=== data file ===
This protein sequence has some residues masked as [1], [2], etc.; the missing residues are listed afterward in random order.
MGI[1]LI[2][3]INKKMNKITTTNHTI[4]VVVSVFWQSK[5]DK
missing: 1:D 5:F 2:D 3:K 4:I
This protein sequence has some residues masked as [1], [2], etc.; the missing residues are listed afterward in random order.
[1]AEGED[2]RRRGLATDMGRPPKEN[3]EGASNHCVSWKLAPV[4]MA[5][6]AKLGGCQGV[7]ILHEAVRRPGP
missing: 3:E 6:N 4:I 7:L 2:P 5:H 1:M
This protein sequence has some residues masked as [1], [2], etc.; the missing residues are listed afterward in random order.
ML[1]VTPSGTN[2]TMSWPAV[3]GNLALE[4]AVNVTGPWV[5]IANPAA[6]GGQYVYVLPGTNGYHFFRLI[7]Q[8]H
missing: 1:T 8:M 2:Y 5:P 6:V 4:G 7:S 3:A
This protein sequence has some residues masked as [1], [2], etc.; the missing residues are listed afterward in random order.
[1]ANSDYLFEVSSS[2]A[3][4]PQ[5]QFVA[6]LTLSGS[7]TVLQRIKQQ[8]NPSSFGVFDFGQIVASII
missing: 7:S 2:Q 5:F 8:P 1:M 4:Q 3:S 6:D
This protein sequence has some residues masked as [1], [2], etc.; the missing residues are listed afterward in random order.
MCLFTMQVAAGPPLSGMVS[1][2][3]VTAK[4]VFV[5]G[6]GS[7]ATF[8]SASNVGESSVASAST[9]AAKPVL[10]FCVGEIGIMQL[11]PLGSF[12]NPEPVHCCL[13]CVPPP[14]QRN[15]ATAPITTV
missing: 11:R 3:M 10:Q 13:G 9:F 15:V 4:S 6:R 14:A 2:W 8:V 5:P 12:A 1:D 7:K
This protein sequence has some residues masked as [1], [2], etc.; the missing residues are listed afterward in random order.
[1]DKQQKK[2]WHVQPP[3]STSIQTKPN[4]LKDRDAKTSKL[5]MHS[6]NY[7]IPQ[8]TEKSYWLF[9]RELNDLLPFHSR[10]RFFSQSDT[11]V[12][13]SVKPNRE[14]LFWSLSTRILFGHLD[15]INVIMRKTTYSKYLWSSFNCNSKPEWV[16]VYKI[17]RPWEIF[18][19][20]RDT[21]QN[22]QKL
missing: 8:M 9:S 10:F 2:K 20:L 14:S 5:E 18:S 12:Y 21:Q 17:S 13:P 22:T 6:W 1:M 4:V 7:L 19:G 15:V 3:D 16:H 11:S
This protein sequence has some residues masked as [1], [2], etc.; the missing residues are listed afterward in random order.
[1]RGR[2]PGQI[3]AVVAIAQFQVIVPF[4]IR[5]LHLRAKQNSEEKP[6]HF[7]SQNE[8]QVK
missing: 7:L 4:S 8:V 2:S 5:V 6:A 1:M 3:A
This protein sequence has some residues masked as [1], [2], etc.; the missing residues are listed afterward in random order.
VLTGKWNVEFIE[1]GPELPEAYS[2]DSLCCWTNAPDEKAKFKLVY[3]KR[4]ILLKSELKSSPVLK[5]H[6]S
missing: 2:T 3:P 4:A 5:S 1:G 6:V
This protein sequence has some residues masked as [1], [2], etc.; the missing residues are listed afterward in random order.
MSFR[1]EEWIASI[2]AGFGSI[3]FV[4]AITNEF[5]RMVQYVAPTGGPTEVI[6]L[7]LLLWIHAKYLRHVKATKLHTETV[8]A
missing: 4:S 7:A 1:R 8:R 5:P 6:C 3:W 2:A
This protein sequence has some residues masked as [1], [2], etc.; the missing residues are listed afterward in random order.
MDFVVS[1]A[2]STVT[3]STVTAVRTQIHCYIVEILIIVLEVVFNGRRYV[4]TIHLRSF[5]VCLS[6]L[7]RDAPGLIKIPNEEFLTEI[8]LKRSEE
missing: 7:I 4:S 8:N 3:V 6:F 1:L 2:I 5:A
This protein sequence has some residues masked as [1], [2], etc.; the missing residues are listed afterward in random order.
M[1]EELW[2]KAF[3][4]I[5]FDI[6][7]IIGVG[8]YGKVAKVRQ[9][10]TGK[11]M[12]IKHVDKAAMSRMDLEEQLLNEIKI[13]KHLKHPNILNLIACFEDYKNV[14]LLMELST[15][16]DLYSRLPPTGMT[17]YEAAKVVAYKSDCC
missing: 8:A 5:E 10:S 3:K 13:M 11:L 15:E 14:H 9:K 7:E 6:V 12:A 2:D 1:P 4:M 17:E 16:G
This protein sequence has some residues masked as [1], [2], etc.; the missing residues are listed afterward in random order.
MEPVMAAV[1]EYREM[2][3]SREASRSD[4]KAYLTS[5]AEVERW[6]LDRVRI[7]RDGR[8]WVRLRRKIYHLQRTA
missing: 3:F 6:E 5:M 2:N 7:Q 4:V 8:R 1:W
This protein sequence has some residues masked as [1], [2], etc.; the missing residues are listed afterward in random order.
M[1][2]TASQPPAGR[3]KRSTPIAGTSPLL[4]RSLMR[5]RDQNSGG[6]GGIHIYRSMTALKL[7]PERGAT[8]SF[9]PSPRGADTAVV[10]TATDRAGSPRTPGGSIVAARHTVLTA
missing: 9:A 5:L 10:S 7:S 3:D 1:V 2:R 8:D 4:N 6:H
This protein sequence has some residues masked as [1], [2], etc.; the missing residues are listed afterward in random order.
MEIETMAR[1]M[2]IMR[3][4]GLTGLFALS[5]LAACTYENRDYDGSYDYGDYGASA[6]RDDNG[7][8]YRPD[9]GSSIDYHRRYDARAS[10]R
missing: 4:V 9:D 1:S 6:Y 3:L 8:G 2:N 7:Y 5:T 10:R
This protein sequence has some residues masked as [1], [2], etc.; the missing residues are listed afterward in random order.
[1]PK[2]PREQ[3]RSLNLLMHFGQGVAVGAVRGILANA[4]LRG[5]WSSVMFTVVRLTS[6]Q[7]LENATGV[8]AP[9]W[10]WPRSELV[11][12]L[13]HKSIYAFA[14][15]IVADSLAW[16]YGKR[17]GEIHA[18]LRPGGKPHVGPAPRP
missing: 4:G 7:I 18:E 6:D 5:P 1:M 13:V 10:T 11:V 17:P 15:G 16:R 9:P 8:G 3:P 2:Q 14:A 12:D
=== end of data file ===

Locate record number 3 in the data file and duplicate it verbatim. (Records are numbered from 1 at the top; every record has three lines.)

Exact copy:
This protein sequence has some residues masked as [1], [2], etc.; the missing residues are listed afterward in random order.
ML[1]VTPSGTN[2]TMSWPAV[3]GNLALE[4]AVNVTGPWV[5]IANPAA[6]GGQYVYVLPGTNGYHFFRLI[7]Q[8]H
missing: 1:T 8:M 2:Y 5:P 6:V 4:G 7:S 3:A